My History in Dogs
Whippets Home

I did not grow up in a "dog" household. I started asking my parents for a dog when I was 12, but they were not keen on the idea. To prove that my interest was not a passing fancy, I spent the next 2 years reading all the books in the local library on dog behavior and training. When I was 14, my mother allowed me to take a beagle mix pup from a "free to good home" litter.

Not knowing about dog clubs or classes, I picked the book that seemed easiest to understand at the time and set about training the puppy. Looking back, I am appalled at the techniques I used on that 6-week-old puppy. When he was 3 years old, I read Leon Whitney's Dog Psychology: The Basis of Training and retrained the dog as if he'd never been trained before, using Latin words as cues. That book is about classical conditioning, and I learned how happy a dog can be when positive reinforcement is used.

However, the book did not go quite far enough, and I never figured out how to maintain the behavior without having food, so I continued reading training books. When the dog was 7 years old, after discovering another approach to training, I trained him from scratch a third time. By the time I discovered dog clubs and dog training classes, I was out of college and on my own, and that dog was almost 11 years old.

While in veterinary school in the 1980s, I developed a keen interest in puppy aptitude testing, which continues to this day. (Guide dog schools developed puppy tests in the 1950s in an effort to determine which pups in a litter were most likely to become successful guide dogs.)
I agree with the studies that have shown that puppy tests are not accurate predictors of adult behavior: management and training are far more important. However, I firmly believe that puppy tests provide insight into the inherited components of behavior and information that can help with puppy placements. I also understand that many of the personality traits that I value most, because they are associated with trainability and success in dog sports, are highly heritable.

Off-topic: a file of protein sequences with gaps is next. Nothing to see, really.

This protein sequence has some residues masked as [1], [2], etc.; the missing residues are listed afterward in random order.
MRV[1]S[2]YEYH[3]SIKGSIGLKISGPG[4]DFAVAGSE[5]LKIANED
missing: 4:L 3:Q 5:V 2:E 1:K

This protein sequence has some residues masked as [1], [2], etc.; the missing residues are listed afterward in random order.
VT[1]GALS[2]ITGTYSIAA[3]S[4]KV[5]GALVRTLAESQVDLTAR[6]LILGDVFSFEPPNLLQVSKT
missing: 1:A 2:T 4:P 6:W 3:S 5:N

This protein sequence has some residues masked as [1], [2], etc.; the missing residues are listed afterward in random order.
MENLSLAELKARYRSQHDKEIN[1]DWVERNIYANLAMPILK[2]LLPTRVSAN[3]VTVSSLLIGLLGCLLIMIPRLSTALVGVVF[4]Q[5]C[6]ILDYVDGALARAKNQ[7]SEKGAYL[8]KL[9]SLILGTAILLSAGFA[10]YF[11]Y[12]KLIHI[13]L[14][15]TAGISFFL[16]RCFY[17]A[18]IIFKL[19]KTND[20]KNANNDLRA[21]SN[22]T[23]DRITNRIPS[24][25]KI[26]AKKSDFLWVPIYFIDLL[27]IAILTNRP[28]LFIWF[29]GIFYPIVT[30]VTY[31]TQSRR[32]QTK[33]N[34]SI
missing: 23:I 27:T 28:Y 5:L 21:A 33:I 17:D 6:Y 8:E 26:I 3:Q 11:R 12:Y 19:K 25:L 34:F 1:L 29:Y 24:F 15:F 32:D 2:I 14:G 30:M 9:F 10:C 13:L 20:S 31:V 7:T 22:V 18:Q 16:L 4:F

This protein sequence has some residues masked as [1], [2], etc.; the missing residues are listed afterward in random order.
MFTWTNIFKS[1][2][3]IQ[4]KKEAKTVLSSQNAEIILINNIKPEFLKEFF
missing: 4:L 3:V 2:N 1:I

My first purebred dogs were Rottweilers. I trained them for obedience and conformation exhibition, and I explored tracking and protection work briefly. Except for the training based on Dog Psychology, for all of my early training and my early years in organized dog sports, I used compulsive training methods (e.g., leash corrections, a chain collar, and verbal praise). The instructors at the clubs where I trained and speakers at seminars I attended in the mid to late 1980s all used these techniques. In the early 1990s, I abandoned obedience training because I became increasingly dissatisfied with the results: the dogs performed the behaviors, but I did not like what my dogs' body language said about our relationship.

In the mid 1990s, I attended seminars by Ian Dunbar and by Karen Pryor and Gary Wilks and found what I had been missing. My relationship with my dogs became vastly richer as the human-dog dynamic shifted from master-subordinate to a partnership involving the two-way communication that is possible with operant conditioning (a.k.a., clicker training).

The first whippets arrived in 1998, and sighthound lure sports were my main dog sport interest through 2004. In 2005, I returned to my foundation, one-on-one training, and started coordinating rally course work sessions for a local kennel club and training one of my whippets. In 2006, I started training for agility.

More than 20 years have passed since I discovered dog clubs. In that time, I completed veterinary school and graduate school, obtained certification in Animal Chiropractic (American Veterinary Chiropractic Association, 1994), completed training in veterinary homeopathy (Academy of Veterinary Homeopathy, 1996), and opened a holistic veterinary practice (now limited to small animal chiropractic).

I have been privileged to share my life with two "All-American" dogs, four Rottweilers, one Chesapeake Bay retriever, and nine whippets (14 if you count all the pups in my 2003 litter). I have learned unforgettable lessons, on multiple levels, from each dog. I look forward to learning many more from my current and future dogs.

Adele C. Monroe, DVM, MSPH

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Whippet puppy photo of GraceGift Paddle in th'Water, with plastic bag, by James L. Kramer
Photo of GraceGift Life is a Journey, in pink, by k-9 Photography

Updated 2006 April 23
Copyright 2001 - 2006 Adele C. Monroe, DVM
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